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Re: redesigning the debian installer

"Michael S. Fischer" wrote:
> On Wed, Sep 13, 2000 at 04:09:09PM -0400, Adam Di Carlo wrote:
> > I believe there must be a module subsystem defined for not just
> > retrieval issues, but also:
> >
> >  - network/hardware support (discussed above)
> >
> >  - network configuration (dhcp/bootp)
> >
> >  - target media support (what we're installing to -- this means
> >    PCMCIA/IDE devices, NFSRoot, RAID boot/root, etc.)
> I think someone recently brought up the idea on debian-boot of having
> an "installer builder," which seems like a wonderful idea.  My idea
> would be to have a Web-based builder script on the Debian Web site
> (transportable, of course, to a local system if necessary) that would
> provide maximum flexibility.  With such a scheme, one could create and
> download a boot disk (or set) that could contain the "kitchen sink",
> or, alternatively, a very slim 1.44MB boot disk or PXE boot set that
> could be used to perform a non-interactive installation with a known
> set of (perhaps customized) packages on a known set of hardware.
> I'm drooling already,

I think the biggest reason to have an "installer builder" is to allow
end users to simply use they own kernel rather than a generalised one, a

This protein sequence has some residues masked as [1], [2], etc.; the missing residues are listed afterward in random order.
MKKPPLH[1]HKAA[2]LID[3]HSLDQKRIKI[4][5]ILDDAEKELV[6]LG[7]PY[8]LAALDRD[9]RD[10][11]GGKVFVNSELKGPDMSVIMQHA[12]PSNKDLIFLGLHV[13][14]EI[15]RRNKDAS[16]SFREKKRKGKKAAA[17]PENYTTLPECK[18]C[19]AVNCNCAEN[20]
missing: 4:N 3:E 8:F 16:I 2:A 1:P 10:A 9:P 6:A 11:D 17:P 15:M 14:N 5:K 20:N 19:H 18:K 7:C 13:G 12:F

customised kernel can be ~500KB, whereas a generalised kernel trying to
make everyone happy will be aproaching 1M. If the user has there own
kernel-.deb built with make-kpkg then it could be possible to do this
Also the user building there own customised installer would logically
only include modules that apply to them, eg. they wouldnt include an NFS
modules if they dont intend to install from or too NFS, same with
detecting different types of hardware e.g. ISA, CDROM etc.

I think enabling heavy end-user customisation is the best chance we have
of buildign a 1 disk installer. I think it would be very challenging to
build a 1 disk installer for the masses if your kernel is 1MB leaving
400KB left to work with, 400KB would get most of busybox in, but not
much else.

Perhaps customising the installer could be a solution for a "hands-free"
or "non-interactive" install as well.

1. Build Customise Installer [OPTIONAL]
	a. allow user to define what kernel and kenrel modules to use.
	b. allow user to define what installer modules they require (at least
one) from each of the modules sub-layers fetch method, hardware
detection, target mdeia.
	c. pre-configure the install method verbosness and defualt UI (i.e.
dpkg-reconfigure debconf).
	d. set the default value for any question

2. Run installer.
	Step 1 has been done by someone else, this closely resembles a regular
install method.

If someone wants a non-interactive install they can start at step 1 and
preconfigure it to default values (or methods) that are correct for
their situation, and then set it to non-interactive at this stage.

Step 1 is akin to building different flavours for an architecture, i.e.
i386 has udma, scsi, ide, compact flavours, the install team could just
prepare one version for each architecture and give the user greater
ability to build there own flavour.

But then we can also setup methods that autobuild customised installers
through web pages or other programs.


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